Analysis: LR mayor's race to highlight rifts with state
By ANDREW DeMILLO
Jul. 15, 2017
LITTLE ROCK, Ark. (AP) — Arkansas' ballot next year will include seven constitutional offices and four U.S. House races, all of which could be dominated by uncertainty about the future of the federal health law, and a state Supreme Court campaign that could again be dominated by outside groups' spending. Those races could be overshadowed, however, by a fight over who will be the top elected official in Arkansas' capital city.
A Democratic lawmaker's announcement that he is considering a challenge to Little Rock's incumbent mayor, and the possibility of others launching bids, indicates that an intraparty fight for controlling City Hall could rival what's expected in statewide and federal races next year. It could also highlight the growing rift between the state's most populous city and Republican officeholders on a wide variety of issues.
As a rising star in the state Legislature, Democratic Rep. Warwick Sabin had been positioned to be one of the party's top candidates for statewide or federal office. But the 40-year-old lawmaker instead is focusing on the non-partisan race for mayor.
"I've been thinking about a mayor candidacy for at least two years because I also think the city is a place where you can get a lot done," Sabin said last week. "A lot of the issues and problems that are confronting the city are ones that, through energy and new ideas, we can confront and solve, and that's the reason why I got involved in politics in the first place."
Sabin's likely candidacy opens up what's sure to be an expensive and heated fight with one of the state's most prominent Democratic figures. Mayor Mark Stodola was first elected to the post in 2006 and said he plans to seek a fourth term next year, though he says he's not focused on the race at this point.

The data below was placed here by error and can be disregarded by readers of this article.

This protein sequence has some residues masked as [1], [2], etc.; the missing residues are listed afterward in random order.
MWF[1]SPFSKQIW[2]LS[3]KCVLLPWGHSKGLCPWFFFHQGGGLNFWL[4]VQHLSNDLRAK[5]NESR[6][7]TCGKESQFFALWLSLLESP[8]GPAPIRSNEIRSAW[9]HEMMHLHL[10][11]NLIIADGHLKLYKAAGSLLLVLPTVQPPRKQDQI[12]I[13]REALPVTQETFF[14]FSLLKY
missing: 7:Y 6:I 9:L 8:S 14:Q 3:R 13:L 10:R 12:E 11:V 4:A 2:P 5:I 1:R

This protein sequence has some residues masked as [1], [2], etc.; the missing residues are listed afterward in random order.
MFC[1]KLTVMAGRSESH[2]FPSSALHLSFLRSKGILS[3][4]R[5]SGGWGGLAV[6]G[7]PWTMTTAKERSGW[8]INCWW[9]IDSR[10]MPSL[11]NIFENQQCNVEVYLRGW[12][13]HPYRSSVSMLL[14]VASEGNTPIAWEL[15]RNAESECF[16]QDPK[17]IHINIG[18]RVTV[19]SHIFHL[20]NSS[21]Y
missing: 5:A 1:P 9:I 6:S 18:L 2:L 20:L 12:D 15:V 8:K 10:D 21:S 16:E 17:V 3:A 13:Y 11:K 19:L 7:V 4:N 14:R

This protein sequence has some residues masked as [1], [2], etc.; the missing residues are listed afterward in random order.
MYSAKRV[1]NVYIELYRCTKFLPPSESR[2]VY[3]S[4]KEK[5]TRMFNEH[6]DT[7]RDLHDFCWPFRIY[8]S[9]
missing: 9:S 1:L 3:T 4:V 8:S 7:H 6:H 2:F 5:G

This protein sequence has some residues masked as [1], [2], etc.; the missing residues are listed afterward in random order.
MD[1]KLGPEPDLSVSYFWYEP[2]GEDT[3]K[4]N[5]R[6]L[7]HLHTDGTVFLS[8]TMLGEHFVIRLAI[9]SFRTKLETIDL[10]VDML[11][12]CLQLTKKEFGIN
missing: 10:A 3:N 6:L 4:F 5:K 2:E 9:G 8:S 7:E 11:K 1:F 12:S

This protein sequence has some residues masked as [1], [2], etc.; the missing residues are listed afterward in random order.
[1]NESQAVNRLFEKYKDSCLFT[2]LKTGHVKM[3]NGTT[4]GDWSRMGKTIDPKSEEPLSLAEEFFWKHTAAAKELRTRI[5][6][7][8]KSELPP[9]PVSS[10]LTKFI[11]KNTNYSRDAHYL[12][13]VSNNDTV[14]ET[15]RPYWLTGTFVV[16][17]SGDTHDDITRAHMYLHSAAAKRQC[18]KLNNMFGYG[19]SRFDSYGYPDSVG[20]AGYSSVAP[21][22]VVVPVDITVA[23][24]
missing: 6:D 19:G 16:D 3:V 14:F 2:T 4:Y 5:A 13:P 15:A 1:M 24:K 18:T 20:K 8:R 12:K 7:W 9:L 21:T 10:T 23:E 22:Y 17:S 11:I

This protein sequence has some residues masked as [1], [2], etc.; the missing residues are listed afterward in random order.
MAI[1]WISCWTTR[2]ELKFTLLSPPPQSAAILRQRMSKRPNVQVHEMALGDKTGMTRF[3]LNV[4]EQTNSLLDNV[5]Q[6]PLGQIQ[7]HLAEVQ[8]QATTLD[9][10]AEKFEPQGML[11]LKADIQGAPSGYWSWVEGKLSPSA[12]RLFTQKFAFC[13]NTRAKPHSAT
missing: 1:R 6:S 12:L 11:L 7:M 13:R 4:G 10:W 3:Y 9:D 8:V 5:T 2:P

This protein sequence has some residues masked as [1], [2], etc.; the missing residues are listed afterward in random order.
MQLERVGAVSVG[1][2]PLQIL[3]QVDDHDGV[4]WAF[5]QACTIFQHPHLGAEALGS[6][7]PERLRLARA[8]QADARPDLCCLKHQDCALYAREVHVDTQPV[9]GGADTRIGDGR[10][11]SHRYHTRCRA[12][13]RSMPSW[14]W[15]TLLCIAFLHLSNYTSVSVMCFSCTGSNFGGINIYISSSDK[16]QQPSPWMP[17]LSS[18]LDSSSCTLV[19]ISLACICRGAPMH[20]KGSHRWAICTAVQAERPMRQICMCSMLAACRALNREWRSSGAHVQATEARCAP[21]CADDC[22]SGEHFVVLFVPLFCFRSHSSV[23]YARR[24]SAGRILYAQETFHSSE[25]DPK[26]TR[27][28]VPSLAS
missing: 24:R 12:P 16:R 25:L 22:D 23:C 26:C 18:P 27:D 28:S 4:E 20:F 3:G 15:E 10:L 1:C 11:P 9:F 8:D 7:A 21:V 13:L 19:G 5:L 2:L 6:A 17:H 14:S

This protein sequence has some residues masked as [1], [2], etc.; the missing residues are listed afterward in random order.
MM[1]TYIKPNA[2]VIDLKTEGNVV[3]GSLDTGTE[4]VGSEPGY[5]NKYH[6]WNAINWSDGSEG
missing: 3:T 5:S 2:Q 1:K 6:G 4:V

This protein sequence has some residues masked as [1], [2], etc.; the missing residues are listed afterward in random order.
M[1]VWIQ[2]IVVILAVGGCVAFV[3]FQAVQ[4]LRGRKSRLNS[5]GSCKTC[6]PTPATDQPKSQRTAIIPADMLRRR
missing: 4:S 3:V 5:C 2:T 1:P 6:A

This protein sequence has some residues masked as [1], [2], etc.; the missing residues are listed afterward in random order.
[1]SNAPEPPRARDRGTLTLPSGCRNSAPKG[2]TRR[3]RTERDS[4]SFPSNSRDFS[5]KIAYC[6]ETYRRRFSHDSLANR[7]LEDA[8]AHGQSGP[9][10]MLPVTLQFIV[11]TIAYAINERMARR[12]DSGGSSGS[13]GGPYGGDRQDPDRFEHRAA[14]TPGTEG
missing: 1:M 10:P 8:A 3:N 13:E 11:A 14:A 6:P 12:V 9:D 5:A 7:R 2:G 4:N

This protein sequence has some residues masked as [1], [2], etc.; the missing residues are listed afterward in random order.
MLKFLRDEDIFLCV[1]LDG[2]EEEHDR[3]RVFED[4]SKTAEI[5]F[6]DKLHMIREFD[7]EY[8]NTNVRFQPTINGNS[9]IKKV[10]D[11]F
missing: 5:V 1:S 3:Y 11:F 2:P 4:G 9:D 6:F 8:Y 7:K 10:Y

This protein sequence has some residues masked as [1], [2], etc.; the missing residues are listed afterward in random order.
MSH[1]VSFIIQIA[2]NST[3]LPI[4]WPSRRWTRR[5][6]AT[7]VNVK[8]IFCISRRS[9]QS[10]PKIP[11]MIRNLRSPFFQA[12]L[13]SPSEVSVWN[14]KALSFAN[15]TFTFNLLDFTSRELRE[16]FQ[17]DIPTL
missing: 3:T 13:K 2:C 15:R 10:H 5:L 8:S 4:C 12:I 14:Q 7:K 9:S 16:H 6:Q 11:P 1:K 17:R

"My number one priority right now is Little Rock and the challenges we are facing, not a political race that is 17 months away," Stodola said in a statement last week. "I am going to continue to serve in my role as mayor of our great city by working with our city's leaders and our community to tackle these challenges, from public safety to jobs and economic development to quality of life for our citizens, head-on."
Sabin's announcement came a little more than a week after 28 people were injured in a shooting at a Little Rock nightclub. So far, police haven't announced any arrests in the shooting — and concern about the incident along with other violent crimes in Little Rock prompted Republican Gov. Asa Hutchinson to announcement a task force partnering local and state law enforcement agencies.
It also comes as Little Rock and other cities take a more vocal role in pushing back against efforts by a state Legislature they've cast as stripping away local control on some issues. Little Rock was among a handful of cities that passed varying measures expanding civil rights protections to lesbian, gay, bisexual and transgender people in response to a state law aimed at halting such ordinances. The state Supreme Court has said the law bans a similar ordinance by Fayetteville, and a state judge is now weighing whether the law violates Arkansas' constitution.
Cities were more successful in pushing back against other measures they say as too broad, including a "bathroom bill" and legislation that would have cut off state funding to municipalities offering sanctuary to immigrants who are in the country illegally. Little Rock even faced an abandoned effort to force the city to remove Bill and Hillary Clinton's name from its national airport.
The race will also likely be shaped by other disputes with the state. They include the state's decision to take over the Little Rock School District. An effort by state officials to help pay for a new high school and other improvements was rejected by voters in May, fueled by distrust over Arkansas' takeover of the school district. The state's bid to widen Interstate 30 in downtown Little Rock and North Little Rock has also faced opposition from residents who say it'll hamper the area's revitalization efforts.
The mayor's race could be a chance for Sabin, Stodola and other candidates to tout themselves as the best positioned to fight an increasingly Republican state Legislature and governor.
Andrew DeMillo has covered Arkansas government and politics for The Associated Press since 2005. Follow him on Twitter at www.twitter.com/ademillo